Cheese sales decline trend continues in Australia
Cheese sales in Australia continued to decline in the 12 months to March 2013, with 89 per cent of Australian grocery buyers reporting they bought cheese, down from 92 per cent in the 12 months to 2009, according to findings from market research organisation Roy Morgan Research.
Australian Food News first reported in May 2013 that there had been a decline in cheese sales in Australia.
Younger shoppers buying less cheese
Recent findings from Roy Morgan Research showed that it is primarily younger shoppers who are turning their backs on cheese: as of March 2013, 85 per cent of grocery buyers aged 25 to 34 bought cheese in an average 12 month period, down from 91 per cent in the year to March 2009. Australians aged under 25 also bought less cheese, with 74 per cent of shoppers in this group buying cheese in the year to March 2013, compared to 82 per cent in 2008.
The proportion of older grocery shoppers (those aged 50 plus) buying cheese in an average year sat at 93 per cent in the year to March 2013, unchanged from five years ago. Australians aged 35 to 49 bought slightly less cheese in the year to March 2013: 92 per cent, down from 94 per cent in 2008.
Over the same time period, Roy Morgan Research said an increasing number of younger Australians said they “avoid dairy foods whenever possible” (14 per cent of 25 to 34 year olds, up from 11 per cent in the year to March 2009), while the 50 plus age group remained stable at 13 per cent.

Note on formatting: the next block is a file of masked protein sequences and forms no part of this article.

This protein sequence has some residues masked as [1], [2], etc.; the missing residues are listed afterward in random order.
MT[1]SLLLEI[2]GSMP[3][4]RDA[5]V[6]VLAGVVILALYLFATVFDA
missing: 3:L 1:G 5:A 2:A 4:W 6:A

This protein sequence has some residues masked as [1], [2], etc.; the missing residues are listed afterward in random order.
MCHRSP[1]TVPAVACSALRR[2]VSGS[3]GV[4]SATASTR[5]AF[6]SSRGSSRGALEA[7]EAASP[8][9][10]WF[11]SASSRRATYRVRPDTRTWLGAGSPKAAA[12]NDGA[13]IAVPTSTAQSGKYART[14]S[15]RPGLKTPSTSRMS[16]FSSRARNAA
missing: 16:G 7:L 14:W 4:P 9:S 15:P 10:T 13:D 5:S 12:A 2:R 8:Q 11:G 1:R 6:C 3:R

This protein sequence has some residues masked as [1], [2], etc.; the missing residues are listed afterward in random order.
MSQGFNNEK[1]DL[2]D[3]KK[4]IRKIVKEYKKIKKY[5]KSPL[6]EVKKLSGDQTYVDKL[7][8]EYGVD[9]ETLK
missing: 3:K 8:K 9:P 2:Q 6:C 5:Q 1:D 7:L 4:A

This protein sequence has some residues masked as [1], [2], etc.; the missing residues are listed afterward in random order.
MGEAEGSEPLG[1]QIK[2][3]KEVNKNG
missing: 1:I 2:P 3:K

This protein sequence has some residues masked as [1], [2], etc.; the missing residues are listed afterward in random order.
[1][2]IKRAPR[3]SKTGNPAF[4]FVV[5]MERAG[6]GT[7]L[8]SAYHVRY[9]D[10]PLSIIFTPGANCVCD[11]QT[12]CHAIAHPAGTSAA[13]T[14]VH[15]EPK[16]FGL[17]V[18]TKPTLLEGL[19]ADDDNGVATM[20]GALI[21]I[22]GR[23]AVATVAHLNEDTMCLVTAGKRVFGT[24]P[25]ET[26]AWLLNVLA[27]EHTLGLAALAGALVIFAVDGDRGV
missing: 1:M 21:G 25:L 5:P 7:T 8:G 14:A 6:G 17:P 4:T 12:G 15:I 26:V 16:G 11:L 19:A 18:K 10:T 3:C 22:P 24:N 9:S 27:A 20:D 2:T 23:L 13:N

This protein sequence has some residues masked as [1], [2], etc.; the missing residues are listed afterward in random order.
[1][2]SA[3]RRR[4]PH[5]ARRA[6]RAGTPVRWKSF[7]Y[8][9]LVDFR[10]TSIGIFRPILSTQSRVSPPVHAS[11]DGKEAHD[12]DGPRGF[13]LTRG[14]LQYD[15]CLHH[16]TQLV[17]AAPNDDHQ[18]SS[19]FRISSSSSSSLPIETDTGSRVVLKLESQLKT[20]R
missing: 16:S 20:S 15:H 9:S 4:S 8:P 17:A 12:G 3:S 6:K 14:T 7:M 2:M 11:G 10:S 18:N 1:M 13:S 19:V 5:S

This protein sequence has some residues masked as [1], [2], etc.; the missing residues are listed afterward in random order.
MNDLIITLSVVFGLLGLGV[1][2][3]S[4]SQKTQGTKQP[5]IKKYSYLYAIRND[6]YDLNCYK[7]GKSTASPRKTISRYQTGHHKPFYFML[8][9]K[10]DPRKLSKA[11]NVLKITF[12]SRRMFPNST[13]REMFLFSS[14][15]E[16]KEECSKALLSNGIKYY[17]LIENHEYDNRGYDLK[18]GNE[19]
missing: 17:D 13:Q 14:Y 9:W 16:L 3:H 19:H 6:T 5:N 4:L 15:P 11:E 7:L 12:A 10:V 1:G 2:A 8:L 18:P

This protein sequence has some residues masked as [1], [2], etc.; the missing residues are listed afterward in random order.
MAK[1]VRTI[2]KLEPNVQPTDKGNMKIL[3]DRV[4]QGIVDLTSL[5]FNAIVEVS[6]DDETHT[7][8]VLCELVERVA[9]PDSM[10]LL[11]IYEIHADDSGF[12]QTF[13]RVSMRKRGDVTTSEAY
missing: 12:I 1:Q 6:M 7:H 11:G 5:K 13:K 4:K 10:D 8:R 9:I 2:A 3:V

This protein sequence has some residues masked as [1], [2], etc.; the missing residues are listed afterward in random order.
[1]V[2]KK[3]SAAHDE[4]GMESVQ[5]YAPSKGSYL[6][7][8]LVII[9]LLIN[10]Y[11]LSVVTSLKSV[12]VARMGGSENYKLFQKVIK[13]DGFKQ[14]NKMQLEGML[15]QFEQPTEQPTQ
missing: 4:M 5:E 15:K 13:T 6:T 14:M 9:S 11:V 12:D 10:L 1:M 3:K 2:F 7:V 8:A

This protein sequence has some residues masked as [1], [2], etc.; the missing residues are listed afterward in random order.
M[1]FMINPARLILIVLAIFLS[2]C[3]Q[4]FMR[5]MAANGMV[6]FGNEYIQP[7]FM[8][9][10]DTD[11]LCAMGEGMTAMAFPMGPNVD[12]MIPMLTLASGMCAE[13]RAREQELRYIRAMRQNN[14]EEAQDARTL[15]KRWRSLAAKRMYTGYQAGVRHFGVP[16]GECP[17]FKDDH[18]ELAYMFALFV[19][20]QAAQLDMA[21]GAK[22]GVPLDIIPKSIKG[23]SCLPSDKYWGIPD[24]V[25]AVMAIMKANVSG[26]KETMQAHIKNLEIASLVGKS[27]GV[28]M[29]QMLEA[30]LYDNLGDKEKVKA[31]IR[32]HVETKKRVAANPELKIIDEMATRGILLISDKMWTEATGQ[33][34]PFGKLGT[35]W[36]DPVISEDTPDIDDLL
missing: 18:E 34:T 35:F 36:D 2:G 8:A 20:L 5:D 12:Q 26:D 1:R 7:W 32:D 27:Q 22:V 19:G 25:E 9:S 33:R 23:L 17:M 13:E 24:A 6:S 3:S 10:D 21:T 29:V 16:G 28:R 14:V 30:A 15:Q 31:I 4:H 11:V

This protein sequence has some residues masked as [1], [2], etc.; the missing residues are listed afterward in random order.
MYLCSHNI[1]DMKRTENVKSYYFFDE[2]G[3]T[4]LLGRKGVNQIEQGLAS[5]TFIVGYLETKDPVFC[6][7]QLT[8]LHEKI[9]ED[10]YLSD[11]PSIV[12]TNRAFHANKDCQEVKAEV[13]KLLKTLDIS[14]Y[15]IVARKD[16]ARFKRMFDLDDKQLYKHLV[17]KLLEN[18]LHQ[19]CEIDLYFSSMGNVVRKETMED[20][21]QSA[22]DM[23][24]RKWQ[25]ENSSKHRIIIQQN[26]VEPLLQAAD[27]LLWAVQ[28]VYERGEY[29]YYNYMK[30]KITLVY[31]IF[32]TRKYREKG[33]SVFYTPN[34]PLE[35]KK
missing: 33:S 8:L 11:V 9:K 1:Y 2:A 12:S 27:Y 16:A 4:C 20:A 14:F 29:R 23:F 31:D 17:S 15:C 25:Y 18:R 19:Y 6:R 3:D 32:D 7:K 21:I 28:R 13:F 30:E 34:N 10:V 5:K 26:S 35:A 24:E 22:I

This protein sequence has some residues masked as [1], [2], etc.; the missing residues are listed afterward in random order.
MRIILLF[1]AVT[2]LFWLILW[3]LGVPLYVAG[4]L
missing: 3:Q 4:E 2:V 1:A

Dairy losing market share
“It’s interesting to see that a growing number of younger Australians are not only choosing to buy less cheese but turning their backs on dairy products in general,” said Angela Smith, Group Account Manager Consumer Products, Roy Morgan Research. “However, the majority (68 per cent) still try to get enough calcium in their diet, which may go some way to explaining why 85 per cent of them continue to purchase cheese despite their age group’s move away from dairy,” she said.
Soft cheeses are big losers
“Also interesting to see is how different kinds of cheese have sold over the last five years,” Ms Smith said. “Block cheese, sliced cheese and soft cheese (for example, Brie and Camembert) have lost the most ground, with only cheese snacks and ricotta or cottage cheese remaining stable,” she said.
Australian Food News notes that the decline in soft cheese consumption coincided with serious food safety concerns involving reports of illness linked to their consumption. At the same time, ricotta and cottage cheese remain popular staples of many weight-control diet regimes.